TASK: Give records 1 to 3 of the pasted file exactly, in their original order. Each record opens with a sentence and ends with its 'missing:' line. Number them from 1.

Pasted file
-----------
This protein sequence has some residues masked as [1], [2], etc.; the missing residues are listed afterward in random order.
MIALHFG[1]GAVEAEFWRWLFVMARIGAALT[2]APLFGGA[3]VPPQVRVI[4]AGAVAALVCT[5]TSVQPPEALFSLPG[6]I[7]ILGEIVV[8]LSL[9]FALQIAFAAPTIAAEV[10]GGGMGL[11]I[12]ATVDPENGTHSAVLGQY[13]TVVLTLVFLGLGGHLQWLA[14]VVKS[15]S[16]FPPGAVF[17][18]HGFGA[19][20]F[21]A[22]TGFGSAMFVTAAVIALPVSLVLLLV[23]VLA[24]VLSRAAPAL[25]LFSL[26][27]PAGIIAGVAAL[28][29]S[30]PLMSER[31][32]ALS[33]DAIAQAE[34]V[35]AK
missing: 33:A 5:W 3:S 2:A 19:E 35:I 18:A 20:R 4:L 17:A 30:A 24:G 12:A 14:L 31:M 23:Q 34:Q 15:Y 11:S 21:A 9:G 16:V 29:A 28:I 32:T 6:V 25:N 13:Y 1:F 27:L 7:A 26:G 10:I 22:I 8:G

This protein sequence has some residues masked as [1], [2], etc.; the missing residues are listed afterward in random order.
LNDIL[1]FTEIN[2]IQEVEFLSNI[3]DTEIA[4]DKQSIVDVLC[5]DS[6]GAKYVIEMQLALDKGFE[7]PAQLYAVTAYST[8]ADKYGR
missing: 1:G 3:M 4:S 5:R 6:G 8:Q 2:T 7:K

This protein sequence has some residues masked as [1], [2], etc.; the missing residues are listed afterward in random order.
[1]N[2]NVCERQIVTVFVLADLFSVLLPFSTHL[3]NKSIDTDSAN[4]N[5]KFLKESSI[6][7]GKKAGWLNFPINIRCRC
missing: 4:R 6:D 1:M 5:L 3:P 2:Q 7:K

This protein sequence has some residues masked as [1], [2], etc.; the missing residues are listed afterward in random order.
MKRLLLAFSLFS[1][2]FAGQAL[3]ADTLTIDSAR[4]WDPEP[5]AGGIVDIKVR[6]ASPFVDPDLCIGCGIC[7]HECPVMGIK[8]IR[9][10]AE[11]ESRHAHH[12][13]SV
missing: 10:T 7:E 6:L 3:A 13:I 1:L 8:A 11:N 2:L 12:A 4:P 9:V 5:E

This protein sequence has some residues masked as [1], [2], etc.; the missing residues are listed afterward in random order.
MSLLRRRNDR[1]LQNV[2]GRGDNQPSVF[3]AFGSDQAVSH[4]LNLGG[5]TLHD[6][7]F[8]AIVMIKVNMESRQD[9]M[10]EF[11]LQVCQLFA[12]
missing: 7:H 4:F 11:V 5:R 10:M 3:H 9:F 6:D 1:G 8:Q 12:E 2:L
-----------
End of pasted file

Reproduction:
This protein sequence has some residues masked as [1], [2], etc.; the missing residues are listed afterward in random order.
MIALHFG[1]GAVEAEFWRWLFVMARIGAALT[2]APLFGGA[3]VPPQVRVI[4]AGAVAALVCT[5]TSVQPPEALFSLPG[6]I[7]ILGEIVV[8]LSL[9]FALQIAFAAPTIAAEV[10]GGGMGL[11]I[12]ATVDPENGTHSAVLGQY[13]TVVLTLVFLGLGGHLQWLA[14]VVKS[15]S[16]FPPGAVF[17][18]HGFGA[19][20]F[21]A[22]TGFGSAMFVTAAVIALPVSLVLLLV[23]VLA[24]VLSRAAPAL[25]LFSL[26][27]PAGIIAGVAAL[28][29]S[30]PLMSER[31][32]ALS[33]DAIAQAE[34]V[35]AK
missing: 33:A 5:W 3:S 2:A 19:E 35:I 18:A 20:R 4:L 17:A 30:A 24:G 12:A 14:L 31:M 23:Q 34:Q 15:Y 11:S 21:A 9:G 16:V 29:A 28:I 32:T 6:V 25:N 13:Y 1:F 27:L 7:A 26:G 10:I 22:I 8:G

This protein sequence has some residues masked as [1], [2], etc.; the missing residues are listed afterward in random order.
LNDIL[1]FTEIN[2]IQEVEFLSNI[3]DTEIA[4]DKQSIVDVLC[5]DS[6]GAKYVIEMQLALDKGFE[7]PAQLYAVTAYST[8]ADKYGR
missing: 1:G 3:M 4:S 5:R 6:G 8:Q 2:T 7:K

This protein sequence has some residues masked as [1], [2], etc.; the missing residues are listed afterward in random order.
[1]N[2]NVCERQIVTVFVLADLFSVLLPFSTHL[3]NKSIDTDSAN[4]N[5]KFLKESSI[6][7]GKKAGWLNFPINIRCRC
missing: 4:R 6:D 1:M 5:L 3:P 2:Q 7:K